Security: All of us have a built in desire for both physical and emotional security. When we feel this sense of security is threatened in some way, we can put too much emphasis on things that will seemingly provide for us: a good job and benefits, a large savings accounts, great health or life insurance, the perfect relationship, etc.

There are so many areas where this could apply. Desperation causes us to make choices we would not make under other circumstances, and it’s never a fun place to be. It’s not fun for raccoons, who burn their paws to earn a charred morsel, and it’s certainly not enjoyable for humans who were given a God-ordained soul and an innate need for connection.

Pause: Take a deep breath and find a comfortable place to sit. Think about a time in your life that you may have felt desperate to have a need met in your life. How did you go about trying to meet that need? What are other, more healthy ways that you could have gone about it?

Renew: Think about, journal, and pray about how the Lord has provided for you in your life. How has he provided for your relationship and security needs?

Next: Beginning to make healthier choices means becoming more aware of our own needs and tendencies. Start paying attention to your own needs and work on finding ways of communicating those needs to others in your close circles of relationships.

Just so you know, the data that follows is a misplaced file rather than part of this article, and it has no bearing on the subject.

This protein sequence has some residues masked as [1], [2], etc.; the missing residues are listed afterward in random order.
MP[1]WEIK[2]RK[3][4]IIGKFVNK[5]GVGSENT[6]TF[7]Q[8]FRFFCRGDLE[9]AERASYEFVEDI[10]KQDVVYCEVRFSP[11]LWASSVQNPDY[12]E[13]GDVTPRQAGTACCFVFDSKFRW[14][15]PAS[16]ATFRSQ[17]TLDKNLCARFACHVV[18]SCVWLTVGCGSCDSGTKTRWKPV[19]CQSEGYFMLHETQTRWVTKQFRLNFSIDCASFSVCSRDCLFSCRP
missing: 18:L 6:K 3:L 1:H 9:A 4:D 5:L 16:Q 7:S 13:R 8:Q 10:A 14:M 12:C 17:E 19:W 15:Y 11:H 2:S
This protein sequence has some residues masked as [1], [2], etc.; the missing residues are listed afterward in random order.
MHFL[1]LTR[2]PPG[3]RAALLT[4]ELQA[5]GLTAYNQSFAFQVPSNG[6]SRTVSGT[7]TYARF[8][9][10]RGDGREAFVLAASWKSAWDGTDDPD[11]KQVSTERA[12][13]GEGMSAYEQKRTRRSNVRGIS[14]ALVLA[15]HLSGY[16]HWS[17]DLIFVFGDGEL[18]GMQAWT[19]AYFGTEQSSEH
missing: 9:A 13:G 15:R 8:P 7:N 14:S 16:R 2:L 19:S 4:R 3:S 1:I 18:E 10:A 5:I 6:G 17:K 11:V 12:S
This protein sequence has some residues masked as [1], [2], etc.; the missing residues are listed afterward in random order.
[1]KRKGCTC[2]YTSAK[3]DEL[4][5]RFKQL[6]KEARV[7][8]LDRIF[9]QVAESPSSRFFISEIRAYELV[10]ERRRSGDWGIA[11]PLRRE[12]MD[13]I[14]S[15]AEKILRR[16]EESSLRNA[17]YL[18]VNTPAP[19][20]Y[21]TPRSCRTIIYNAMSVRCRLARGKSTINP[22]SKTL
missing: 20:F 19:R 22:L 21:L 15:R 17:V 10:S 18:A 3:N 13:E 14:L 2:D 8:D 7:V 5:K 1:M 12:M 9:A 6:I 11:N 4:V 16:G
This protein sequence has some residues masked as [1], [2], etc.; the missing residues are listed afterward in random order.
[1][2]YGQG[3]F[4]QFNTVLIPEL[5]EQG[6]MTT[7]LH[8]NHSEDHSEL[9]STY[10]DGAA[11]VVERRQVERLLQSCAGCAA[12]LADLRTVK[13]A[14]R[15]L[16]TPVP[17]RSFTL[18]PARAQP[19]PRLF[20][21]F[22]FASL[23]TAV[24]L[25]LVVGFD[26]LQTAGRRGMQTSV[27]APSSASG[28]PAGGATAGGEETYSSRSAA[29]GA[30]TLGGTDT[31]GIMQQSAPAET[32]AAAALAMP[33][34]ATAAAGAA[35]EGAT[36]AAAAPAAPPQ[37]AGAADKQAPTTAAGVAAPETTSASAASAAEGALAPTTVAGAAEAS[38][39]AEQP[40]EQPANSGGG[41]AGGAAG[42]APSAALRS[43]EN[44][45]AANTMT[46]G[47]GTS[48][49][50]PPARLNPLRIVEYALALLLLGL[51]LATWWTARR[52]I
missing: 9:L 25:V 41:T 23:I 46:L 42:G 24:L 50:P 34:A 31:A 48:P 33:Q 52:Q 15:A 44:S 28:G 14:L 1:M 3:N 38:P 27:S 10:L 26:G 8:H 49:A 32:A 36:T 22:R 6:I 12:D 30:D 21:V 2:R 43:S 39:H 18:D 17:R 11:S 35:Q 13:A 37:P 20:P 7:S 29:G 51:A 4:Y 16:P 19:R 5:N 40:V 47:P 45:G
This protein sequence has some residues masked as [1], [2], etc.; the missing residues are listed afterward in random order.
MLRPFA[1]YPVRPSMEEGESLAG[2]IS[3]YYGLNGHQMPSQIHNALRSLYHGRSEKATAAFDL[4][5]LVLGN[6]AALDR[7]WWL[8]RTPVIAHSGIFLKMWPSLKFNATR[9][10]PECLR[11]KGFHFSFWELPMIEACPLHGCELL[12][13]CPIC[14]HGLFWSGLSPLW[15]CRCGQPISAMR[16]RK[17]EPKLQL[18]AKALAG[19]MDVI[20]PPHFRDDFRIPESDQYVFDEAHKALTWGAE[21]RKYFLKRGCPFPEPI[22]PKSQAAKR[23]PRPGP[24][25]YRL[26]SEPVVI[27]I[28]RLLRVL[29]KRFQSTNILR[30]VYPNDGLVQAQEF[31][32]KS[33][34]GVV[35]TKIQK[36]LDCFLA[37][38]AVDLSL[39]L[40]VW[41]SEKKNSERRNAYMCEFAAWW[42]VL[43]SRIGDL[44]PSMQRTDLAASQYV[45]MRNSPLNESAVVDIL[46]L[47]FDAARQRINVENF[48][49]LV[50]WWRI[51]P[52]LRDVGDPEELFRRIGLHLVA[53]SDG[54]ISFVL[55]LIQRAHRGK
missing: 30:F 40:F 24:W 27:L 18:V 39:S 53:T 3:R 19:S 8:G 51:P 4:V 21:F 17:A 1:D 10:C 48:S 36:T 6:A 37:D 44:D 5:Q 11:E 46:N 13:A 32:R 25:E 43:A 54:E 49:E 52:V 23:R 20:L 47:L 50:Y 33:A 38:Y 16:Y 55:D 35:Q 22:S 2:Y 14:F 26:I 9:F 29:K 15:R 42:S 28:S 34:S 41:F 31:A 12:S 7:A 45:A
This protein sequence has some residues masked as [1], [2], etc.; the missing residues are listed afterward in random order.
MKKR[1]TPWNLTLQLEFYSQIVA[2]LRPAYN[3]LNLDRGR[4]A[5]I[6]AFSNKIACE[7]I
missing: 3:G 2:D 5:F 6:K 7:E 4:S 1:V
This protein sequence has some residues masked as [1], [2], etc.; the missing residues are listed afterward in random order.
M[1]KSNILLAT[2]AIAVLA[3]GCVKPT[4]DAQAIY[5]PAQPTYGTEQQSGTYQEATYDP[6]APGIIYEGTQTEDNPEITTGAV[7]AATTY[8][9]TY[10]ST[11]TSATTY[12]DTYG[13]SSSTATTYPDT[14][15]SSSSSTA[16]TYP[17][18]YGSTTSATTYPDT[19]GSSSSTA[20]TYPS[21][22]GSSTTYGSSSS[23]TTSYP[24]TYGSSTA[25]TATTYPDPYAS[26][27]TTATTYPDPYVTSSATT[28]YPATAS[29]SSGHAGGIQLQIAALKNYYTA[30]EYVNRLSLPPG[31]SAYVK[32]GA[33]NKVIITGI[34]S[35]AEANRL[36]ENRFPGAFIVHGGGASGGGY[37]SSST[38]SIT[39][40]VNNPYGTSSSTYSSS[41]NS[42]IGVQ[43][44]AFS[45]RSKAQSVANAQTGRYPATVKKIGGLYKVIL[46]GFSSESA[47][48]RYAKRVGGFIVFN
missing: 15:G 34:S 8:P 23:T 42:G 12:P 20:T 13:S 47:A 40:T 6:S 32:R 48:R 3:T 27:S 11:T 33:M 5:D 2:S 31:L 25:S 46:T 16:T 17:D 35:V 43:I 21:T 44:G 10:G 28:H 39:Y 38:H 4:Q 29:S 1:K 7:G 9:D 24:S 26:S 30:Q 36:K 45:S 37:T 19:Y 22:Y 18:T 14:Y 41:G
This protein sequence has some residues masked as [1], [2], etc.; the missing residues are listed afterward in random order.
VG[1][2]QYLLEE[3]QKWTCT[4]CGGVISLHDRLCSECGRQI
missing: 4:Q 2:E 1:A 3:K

May we not settle for scraps, when God has designed us for fellowship with his saints and with His Spirit!

Pause, Renew, Next!

Anchoring Our Eyes

Have you ever observed a toddler throwing a tantrum, or an adolescent having a meltdown? If so, you can probably attest to the fact that the child had wild eyes throughout the meltdown. When our bodies are under stress and undergo the fight or flight response, our senses are heightened. This affects the eyes, as they are preparing to take in any important visual cues.

For the most part, this response is beneficial. Imagine you are walking to your car late at night in a dark parking lot. Your pupils will be dilated, taking in as much light as they can to help you see better. Chances are your eyes will also be scanning the alley, checking for signs of danger. This is a helpful response, as it helps to keep you safe.

What if, however, you are in a crowded restaurant, trying to enjoy dinner with your family, but the crowds and noise are making you anxious. You find it hard to concentrate on the conversation at your table. Instead, you find yourself looking around the restaurant restlessly, scanning the room. In this case, you are not in danger, and your eyes are doing you a disservice by keeping you from focusing on the loved ones at your table.

Anchoring can help our bodies and brains calm down.

Because processing visual stimuli takes a lot of mental energy, one way that we can help our brains and bodies calm down in moments of high arousal or stress is to block out some of the distracting visual stimuli. There are two main ways to do this: